The environmental harms of industrial farming have officially reached the mainstream, but how much do we understand about their processes and the possible solutions?
It’s really challenging to convince farmers—who have been working with large-scale methods for generations—to make extreme financial investments in order to benefit the environment. However, a “new” (but actually quite ancient and Indigenous) method known as "regenerative agriculture" says otherwise.
According to the Rodale Institute, "Regenerative organic agriculture improves the resources it uses, rather than destroying or depleting them. It is a holistic, systems approach to agriculture that encourages continual on-farm innovation for environmental, social, economic and spiritual well-being."
Regenerative agriculture has the power to make significant changes to climate action, positively affect a population’s overall health and wellness, and bring financial stability to farmers.
What is monoculture?
When examining industrial farming practices, most operations participate in “monoculture” methods—growing a single crop in a field at a time.
The farmer becomes reliant on that crop to be successful and this vulnerability encourages them to use pesticides, fertilizers and tilling (turning over and breaking up the soil, usually with large tractors) to ensure a bountiful crop.
Monoculture farming is financially successful in the short-term, but like many unsustainable large-scale practices, financial productivity and crop output decline year after year.
The longer monoculture farming persists, the more depleted the soil's valuable humus becomes. Tilling introduces too much air, burning up the humus, meaning plants receive fewer and fewer nutrients each year, resulting in poor crop yield.
What's more, tilling kills worms, which are natural soil aerators and fertilizers. Worms also release weed seeds from deep within the ground and without that action, farmers need to use sprays—further perpetuating the looped chain reaction.
Benefits of regenerative agriculture
According to the film The Need to Grow, human populations are currently riding the decline of good soil. It suggests that without a course correction, the planet has about 60 years (maximum) of arable soil left.
Alley L. Biniarz
Soil is the most important thing on Earth, which is why it’s the backbone of regenerative agriculture.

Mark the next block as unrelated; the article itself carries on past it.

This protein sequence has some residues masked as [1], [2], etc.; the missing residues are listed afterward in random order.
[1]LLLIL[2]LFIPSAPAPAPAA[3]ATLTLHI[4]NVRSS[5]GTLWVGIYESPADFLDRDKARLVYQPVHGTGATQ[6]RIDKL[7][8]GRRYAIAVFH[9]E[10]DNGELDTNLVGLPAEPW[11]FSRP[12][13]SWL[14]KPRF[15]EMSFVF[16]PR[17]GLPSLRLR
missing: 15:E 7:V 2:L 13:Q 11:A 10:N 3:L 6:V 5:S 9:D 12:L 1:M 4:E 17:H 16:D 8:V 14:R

Regenerative agriculture rehabilitates soil by eliminating the practices that deteriorate those happy populations of microbes and fungal networks which contribute to well-structured and layered soil.
It’s actually amazing because the longer you leave soil untouched, the more it builds up. Between roots and dying vegetation with nowhere to go, this matter automatically decomposes and enriches the existing soil.
Another cool trick is that plants withdraw carbon from the air and store it deep down in the soil. When it’s stirred up through industrial-age tilling, oxygen travels downward, bonds with the stored carbon and release—you guessed it—CO2. With regenerative practices, the carbon remains trapped in the soil and feeds plant life.
What do regenerative agriculture practices look like?
Alley L. Biniarz
Just like humans, soil benefits from a mixed diet. Unlike monoculture practices, regenerative agriculture plants diversified crops. This means that the same soil receives a variety of beneficial nutrients by planting radishes one season, beets the next season, and so on. This creates a more complex ecosystem that encourages stability and fertility in the soil, boosting crop yield with little-to-no chemical additives and “maximizes that ecosystem for maximum profitability while improving the quality of land.”
There isn’t one way to farm “regeneratively,” but the key factors include: minimizing soil disturbance, crop diversity (which improves nutrient cycling), keeping the soil covered, implementing living roots (like corn, soybean and winter wheat), and integrating livestock when possible.
Having something in the soil at all times ("living roots") reduces the opportunities for weeds to grow in the early spring. It also ensures there are roots to absorb water during wet spells and to hold in water during dry spells.
Alley L. Biniarz
In order to transition into regenerative agriculture, farmers need to plant a variety of crops so that if one is plagued by pests, they aren’t financially devastated. Bugs may seem like a nuisance but as my late grandfather always said, “If a worm doesn’t want the apple, neither do I.”
Implementing even one of these methods will make a significant difference in reducing chemical use, rebuilding soil and bringing more nutrient-dense food to our plates.
How you can make a difference
As consumers, our role is to support local sustainable farmers' regenerative agriculture efforts through purchasing farm shares, buying produce at farmers' markets or subscribing to seasonally-delivered produce boxes. It's more nutritious produce for both people and planet.
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